Wednesday, March 19, 2008


I've been meaning to write about collaborations for a while and hearing this (not too convincing) story on NPR today helped motivate me. Apparently this study, using a slightly modified "prisoner's dilemma" game found that those who cooperate and don't punish slackers do the best.

Throughout my years (I like to sound like I'm an octogenarian), I have enjoyed/endured a number of collaborations. There are all types. There's the "tease" in which someone talks up a project at a conference only to never follow through. Those aren't a big deal since all you've invested is some thought and excitement. One step up is the person who gets you to start something but never follows-up. In my case, I hit an obstacle and didn't have the expertise to push past without some help. Oh well.

There's another, much more involved one that I've mostly put behind me. The lot of us were left scarred and maybe I'll discuss that later.

Of more importance is one I'm in now. There's one person who is a pro at these things. He does the bare minimum to remain involved, but otherwise doesn't even respond. He's always gung ho at the beginning of something to ensure his name gets attached but little follow through. I'm pretty much used to him, though I don't appreciate the dilution (and cost) of his presence. It's hard to leave him off though and he knows just what little is to be done so that it is difficult.

But perhaps the worst of all is this one person who gets much of the credit. Some grad student will ask a pretty standard question and this guy is the first to answer as if the answer springs from some bottomless well of knowledge. Have a problem? This guy will be the first to say he'll look at it. Nevermind, that his look never comes and if it does, with no help. But this guy is a pro. He talks the talk as if he's humble, as if all the underlings deserve the credit, but I (if only "we") know better.

So why do I stay? Of course, because it benefits me. These people can do things I can't or won't. Even if I could, I'm more productive with them than without them. In terms of advice, I would just reiterate that doing well in academic physics is very much about perceptions, interactions, and networking, things I had hoped to avoid by going into academia. Sure there are some who go off and work on their own and become stars, but those are few and there's a large element of luck in it. The safest bet is to go into things aware from the beginning.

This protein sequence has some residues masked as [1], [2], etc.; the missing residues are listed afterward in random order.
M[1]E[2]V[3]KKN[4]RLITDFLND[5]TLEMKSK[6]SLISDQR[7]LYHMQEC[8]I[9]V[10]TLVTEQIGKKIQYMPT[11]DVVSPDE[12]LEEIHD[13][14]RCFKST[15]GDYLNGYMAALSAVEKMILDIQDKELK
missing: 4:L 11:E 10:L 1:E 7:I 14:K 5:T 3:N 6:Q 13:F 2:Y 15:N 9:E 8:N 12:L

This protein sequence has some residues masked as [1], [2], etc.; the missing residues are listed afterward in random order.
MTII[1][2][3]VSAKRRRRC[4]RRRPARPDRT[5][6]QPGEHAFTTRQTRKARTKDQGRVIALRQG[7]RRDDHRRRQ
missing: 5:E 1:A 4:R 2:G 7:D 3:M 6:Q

Monday, March 17, 2008

Wo is me

Reasons to be depressed:

  • My intro physics class consists of students who have no interest in the subject and in whom none can be inspired.
  • The University committee I chair consists of the laziest faculty on campus.
  • The NSF budget is wreaking havoc on my plans/research.
  • I've been plugging away on two different projects for months with only incremental success and continued obstacles appearing.
  • I wasn't invited to talk at the last couple significant meetings.
  • A certain someone I've self-appointed as my most comparable competition put out a pretty good paper in the last couple weeks.
  • Wondering if it's normal to think in lists all the time...or maybe I just started this when I started blogging? Or maybe I've got some kind of Lisp virus infecting me? I try to wash my hands.
  • I've been so busy, I haven't had time to read blogs, let alone to blog myself. Now, I'm all caught up on my blog reading which is, itself, reason to be depressed because I'm not working hard enough.

Logical reasons to be happy

  • I've got my health.
  • I've got a pretty good job with a likely pay raise coming.
  • My NSF funding might actually hold up until the budget havoc straightens out.
  • I've actually had some time to try to figure out some physics lately in between all the proposal writing, refereeing, etc.
  • My home life is mostly good.
  • None of my secret, wicked ways have been made public with a force resignation, nor have I lied to Congress recently.